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Coelophysis Archaeopteryx

 

Birds first developed in the Late Jurassic, around 165 million years ago. Archaeopteryx is one of the most famous bird-like dinosaurs, and is referred to by some scientists as “the first bird”. Since we now know that birds are, in fact, dinosaurs, it is difficult to tell exactly when a dinosaur becomes a bird. But many dinosaurs like Archaeopteryx were completely covered in feathers that closely resemble those of modern day birds. Some, like Archaeopteryx, could even fly like today’s birds. Though Archaeopteryx was quite small, many Theropods would continue to develop and grow quite larger, with the Early Jurassic double-crested Dilophosaurus and the Late Jurassic nose-horned Ceratosaurus both growing around 20 feet long. These dinosaurs were less likely to have been covered in feathers, as the larger an animal gets, the less it relies on such features to control its body temperature. This can also be reflected in large mammals like rhinos, hippos and elephants, which are nearly hairless, compared with smaller mammals that are covered in fur.

 

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Dilophosaurus Ceratosaurus

 

It isn’t known exactly how many Theropods had feathers, as they are not often preserved in the fossil record. Occasionally, feather imprints are found around a skeleton, or structures called quill knobs are found in the bones which indicate the presence of feathers. Using these discoveries and applying it to related dinosaurs, we can begin to get an idea of which ones may have had feathers. Many of the most bird-like dinosaurs are closely related to the Dromaeosaur family, which contains the popular Velociraptor (now believed to have feathers), and the Microraptor (which had four wings total, on both its arms and legs).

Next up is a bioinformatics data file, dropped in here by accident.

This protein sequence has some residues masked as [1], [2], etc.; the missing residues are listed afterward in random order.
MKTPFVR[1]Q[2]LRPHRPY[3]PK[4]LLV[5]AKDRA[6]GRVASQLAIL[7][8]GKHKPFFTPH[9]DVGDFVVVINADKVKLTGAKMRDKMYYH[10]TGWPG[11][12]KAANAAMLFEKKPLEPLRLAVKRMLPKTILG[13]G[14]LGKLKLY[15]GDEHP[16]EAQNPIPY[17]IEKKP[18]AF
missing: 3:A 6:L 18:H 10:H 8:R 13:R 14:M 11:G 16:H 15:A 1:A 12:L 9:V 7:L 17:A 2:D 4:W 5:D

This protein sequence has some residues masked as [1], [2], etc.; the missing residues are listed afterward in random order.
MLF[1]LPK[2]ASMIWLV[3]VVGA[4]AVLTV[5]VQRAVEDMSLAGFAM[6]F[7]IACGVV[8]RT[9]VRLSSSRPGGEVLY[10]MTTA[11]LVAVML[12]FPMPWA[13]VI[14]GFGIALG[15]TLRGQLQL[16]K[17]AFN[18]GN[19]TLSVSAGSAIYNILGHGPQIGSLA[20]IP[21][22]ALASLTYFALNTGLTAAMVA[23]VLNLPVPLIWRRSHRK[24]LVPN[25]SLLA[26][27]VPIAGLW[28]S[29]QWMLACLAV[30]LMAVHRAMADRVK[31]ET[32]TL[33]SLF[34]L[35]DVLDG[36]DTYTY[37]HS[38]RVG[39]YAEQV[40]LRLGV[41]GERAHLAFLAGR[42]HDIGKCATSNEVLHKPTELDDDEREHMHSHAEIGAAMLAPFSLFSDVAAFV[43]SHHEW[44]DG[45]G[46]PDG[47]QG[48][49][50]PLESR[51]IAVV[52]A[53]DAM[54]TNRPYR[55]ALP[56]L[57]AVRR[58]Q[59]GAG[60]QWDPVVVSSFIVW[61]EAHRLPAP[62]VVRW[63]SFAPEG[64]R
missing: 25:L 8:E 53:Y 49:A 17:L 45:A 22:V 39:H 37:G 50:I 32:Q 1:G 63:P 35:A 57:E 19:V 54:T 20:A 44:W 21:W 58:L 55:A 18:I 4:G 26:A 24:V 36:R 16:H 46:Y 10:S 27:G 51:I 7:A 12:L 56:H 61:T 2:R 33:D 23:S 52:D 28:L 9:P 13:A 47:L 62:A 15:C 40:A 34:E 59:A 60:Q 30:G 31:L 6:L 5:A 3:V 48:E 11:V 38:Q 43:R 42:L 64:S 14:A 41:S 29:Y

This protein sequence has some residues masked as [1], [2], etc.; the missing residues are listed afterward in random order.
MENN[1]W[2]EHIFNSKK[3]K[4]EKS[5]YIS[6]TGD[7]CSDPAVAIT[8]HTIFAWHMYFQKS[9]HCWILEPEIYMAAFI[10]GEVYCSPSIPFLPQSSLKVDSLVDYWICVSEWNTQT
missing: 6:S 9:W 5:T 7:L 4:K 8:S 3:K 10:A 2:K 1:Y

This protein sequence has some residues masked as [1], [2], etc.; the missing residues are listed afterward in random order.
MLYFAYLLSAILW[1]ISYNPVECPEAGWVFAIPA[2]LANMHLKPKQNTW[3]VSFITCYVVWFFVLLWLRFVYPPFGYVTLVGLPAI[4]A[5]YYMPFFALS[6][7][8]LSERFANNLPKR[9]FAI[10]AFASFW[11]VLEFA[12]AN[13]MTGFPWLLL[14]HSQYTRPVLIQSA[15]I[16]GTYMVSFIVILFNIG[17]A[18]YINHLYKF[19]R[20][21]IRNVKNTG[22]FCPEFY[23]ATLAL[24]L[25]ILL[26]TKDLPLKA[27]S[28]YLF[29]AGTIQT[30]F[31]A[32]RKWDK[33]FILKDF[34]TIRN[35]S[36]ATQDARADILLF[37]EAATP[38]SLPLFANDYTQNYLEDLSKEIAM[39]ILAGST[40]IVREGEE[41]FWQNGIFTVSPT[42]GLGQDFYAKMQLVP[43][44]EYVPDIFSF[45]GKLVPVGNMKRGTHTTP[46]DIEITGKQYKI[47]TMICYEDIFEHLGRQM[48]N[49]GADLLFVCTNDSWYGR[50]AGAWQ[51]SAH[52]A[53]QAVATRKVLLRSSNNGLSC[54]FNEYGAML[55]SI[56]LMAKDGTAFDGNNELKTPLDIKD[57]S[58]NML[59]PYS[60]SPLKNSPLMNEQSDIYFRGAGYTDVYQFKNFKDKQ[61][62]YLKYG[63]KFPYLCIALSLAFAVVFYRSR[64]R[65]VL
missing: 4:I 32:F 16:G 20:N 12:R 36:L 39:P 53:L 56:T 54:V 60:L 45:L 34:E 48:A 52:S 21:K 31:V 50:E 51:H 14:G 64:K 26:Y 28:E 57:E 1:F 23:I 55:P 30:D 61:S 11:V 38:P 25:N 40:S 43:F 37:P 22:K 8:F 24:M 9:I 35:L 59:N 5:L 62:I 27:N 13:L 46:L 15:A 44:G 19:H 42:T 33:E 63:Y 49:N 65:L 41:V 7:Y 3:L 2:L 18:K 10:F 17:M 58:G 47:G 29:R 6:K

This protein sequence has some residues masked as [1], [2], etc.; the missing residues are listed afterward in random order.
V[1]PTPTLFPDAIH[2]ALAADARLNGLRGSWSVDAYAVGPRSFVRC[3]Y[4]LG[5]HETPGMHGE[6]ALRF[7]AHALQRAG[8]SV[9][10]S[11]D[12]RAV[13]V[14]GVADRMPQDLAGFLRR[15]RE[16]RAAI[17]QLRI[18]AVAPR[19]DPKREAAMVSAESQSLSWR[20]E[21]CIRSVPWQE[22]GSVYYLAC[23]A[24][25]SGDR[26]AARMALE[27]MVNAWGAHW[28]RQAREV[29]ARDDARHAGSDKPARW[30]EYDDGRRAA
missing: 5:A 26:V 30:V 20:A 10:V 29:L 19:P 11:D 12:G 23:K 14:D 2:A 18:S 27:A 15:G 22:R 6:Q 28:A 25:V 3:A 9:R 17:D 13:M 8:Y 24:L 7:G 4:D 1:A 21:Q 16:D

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Velociraptor Microraptor

 

As we mentioned, some Theropods were completely toothless, and we’re not just talking about birds. Anzu was a member of a group called the Oviraptorosaurs, which at most had four teeth in total, though more advanced examples (like Anzu) had no teeth whatsoever. Deinocheirus, an Ornithomimisaur, had a duck-like, toothless bill. Both Anzu and Deinocheirus were likely feathered, and Deinocheirus even had a structure called a pygostyle in its tailbones that, in modern birds, indicates fan-like tail feathers.

 

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Anzu Deinocheirus

 

Theropods remain a popular group, and it’s likely that movies, toys, video games and popular culture will continue to show off their teeth and claws, even if they often don’t get the feathered part right. Hopefully, we’ve shown you that this unique group of dinosaurs was remarkable beyond just those few pointy features…after all, they’re the only dinosaurs still around today! So the next time you spy a chicken on the farm or a cardinal out the window, remember…its ancestor was basically a T. rex!

 

Click on the images above to buy any of the toys shown, or check out these other awesome Theropod dinosaur toys!

Guanlong - an early relative of Tyrannosaurus rex

Suchomimus - a Spinosaurid with a crocodile-like mouth

Masiakisaurus - a small Theropod with a unique lower jaw

Acrocanthosaurus - a large Cretaceous predator with a low sail on its back